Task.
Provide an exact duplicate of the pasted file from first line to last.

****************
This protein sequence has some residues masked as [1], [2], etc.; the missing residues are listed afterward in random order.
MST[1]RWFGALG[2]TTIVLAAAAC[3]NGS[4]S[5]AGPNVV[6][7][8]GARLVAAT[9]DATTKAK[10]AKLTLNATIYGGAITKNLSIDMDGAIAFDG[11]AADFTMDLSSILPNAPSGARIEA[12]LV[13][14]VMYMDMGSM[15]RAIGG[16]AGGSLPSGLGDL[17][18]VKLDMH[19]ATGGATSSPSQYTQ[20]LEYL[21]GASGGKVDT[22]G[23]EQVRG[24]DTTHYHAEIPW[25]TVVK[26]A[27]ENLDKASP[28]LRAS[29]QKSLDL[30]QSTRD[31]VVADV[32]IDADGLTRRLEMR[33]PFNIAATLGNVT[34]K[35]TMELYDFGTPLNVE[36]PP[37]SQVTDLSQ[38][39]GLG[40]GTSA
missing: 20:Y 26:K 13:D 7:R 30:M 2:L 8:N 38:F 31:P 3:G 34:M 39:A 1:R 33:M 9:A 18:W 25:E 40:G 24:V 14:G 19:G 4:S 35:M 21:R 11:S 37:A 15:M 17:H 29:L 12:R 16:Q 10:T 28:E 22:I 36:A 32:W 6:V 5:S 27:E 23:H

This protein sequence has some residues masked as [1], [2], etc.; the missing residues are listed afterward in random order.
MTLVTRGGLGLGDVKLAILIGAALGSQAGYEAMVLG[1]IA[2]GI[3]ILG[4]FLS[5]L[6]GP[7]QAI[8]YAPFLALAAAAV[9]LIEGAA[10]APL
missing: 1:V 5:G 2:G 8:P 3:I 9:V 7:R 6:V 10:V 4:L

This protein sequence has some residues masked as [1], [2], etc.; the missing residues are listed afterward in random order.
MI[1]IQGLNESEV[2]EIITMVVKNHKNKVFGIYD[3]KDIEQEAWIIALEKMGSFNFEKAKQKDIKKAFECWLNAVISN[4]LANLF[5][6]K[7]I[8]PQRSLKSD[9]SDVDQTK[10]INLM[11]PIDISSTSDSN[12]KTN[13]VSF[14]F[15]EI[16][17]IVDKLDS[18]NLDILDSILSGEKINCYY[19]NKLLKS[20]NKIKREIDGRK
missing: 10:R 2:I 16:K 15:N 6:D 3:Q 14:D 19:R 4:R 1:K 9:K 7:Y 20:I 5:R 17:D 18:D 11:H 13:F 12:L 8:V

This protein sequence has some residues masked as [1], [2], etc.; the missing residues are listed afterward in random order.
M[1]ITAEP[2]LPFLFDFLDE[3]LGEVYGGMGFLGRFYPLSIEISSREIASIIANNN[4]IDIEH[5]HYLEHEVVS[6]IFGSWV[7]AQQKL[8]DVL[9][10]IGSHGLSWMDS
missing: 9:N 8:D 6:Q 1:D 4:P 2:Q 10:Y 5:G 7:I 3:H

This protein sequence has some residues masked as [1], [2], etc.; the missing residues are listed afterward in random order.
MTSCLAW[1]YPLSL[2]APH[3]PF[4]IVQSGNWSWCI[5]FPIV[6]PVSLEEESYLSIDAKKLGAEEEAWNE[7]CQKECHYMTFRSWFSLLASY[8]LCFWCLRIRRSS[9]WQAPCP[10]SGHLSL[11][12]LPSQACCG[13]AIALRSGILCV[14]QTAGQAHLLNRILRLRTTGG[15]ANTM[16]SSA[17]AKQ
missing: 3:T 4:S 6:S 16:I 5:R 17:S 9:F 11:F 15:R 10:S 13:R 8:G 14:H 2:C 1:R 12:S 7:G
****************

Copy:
This protein sequence has some residues masked as [1], [2], etc.; the missing residues are listed afterward in random order.
MST[1]RWFGALG[2]TTIVLAAAAC[3]NGS[4]S[5]AGPNVV[6][7][8]GARLVAAT[9]DATTKAK[10]AKLTLNATIYGGAITKNLSIDMDGAIAFDG[11]AADFTMDLSSILPNAPSGARIEA[12]LV[13][14]VMYMDMGSM[15]RAIGG[16]AGGSLPSGLGDL[17][18]VKLDMH[19]ATGGATSSPSQYTQ[20]LEYL[21]GASGGKVDT[22]G[23]EQVRG[24]DTTHYHAEIPW[25]TVVK[26]A[27]ENLDKASP[28]LRAS[29]QKSLDL[30]QSTRD[31]VVADV[32]IDADGLTRRLEMR[33]PFNIAATLGNVT[34]K[35]TMELYDFGTPLNVE[36]PP[37]SQVTDLSQ[38][39]GLG[40]GTSA
missing: 20:Y 26:K 13:D 7:R 30:M 2:L 8:N 38:F 31:P 3:G 34:M 39:A 1:R 33:M 9:A 18:W 25:E 40:G 24:V 14:G 19:G 4:S 35:M 21:R 11:S 37:A 15:M 17:H 29:L 12:R 16:Q 10:T 28:E 22:I 36:A 32:W 6:V 5:S 27:E 23:H

This protein sequence has some residues masked as [1], [2], etc.; the missing residues are listed afterward in random order.
MTLVTRGGLGLGDVKLAILIGAALGSQAGYEAMVLG[1]IA[2]GI[3]ILG[4]FLS[5]L[6]GP[7]QAI[8]YAPFLALAAAAV[9]LIEGAA[10]APL
missing: 1:V 5:G 2:G 8:P 3:I 9:V 7:R 6:V 10:V 4:L

This protein sequence has some residues masked as [1], [2], etc.; the missing residues are listed afterward in random order.
MI[1]IQGLNESEV[2]EIITMVVKNHKNKVFGIYD[3]KDIEQEAWIIALEKMGSFNFEKAKQKDIKKAFECWLNAVISN[4]LANLF[5][6]K[7]I[8]PQRSLKSD[9]SDVDQTK[10]INLM[11]PIDISSTSDSN[12]KTN[13]VSF[14]F[15]EI[16][17]IVDKLDS[18]NLDILDSILSGEKINCYY[19]NKLLKS[20]NKIKREIDGRK
missing: 10:R 2:I 16:K 15:N 6:D 3:Q 14:D 19:R 4:R 1:K 9:K 7:Y 20:I 5:R 17:D 18:D 11:H 13:F 12:L 8:V

This protein sequence has some residues masked as [1], [2], etc.; the missing residues are listed afterward in random order.
M[1]ITAEP[2]LPFLFDFLDE[3]LGEVYGGMGFLGRFYPLSIEISSREIASIIANNN[4]IDIEH[5]HYLEHEVVS[6]IFGSWV[7]AQQKL[8]DVL[9][10]IGSHGLSWMDS
missing: 9:N 8:D 6:Q 1:D 4:P 2:Q 10:Y 5:G 7:I 3:H

This protein sequence has some residues masked as [1], [2], etc.; the missing residues are listed afterward in random order.
MTSCLAW[1]YPLSL[2]APH[3]PF[4]IVQSGNWSWCI[5]FPIV[6]PVSLEEESYLSIDAKKLGAEEEAWNE[7]CQKECHYMTFRSWFSLLASY[8]LCFWCLRIRRSS[9]WQAPCP[10]SGHLSL[11][12]LPSQACCG[13]AIALRSGILCV[14]QTAGQAHLLNRILRLRTTGG[15]ANTM[16]SSA[17]AKQ
missing: 3:T 4:S 6:S 16:I 5:R 17:S 9:F 11:F 15:R 10:S 13:R 8:G 14:H 2:C 1:R 12:S 7:G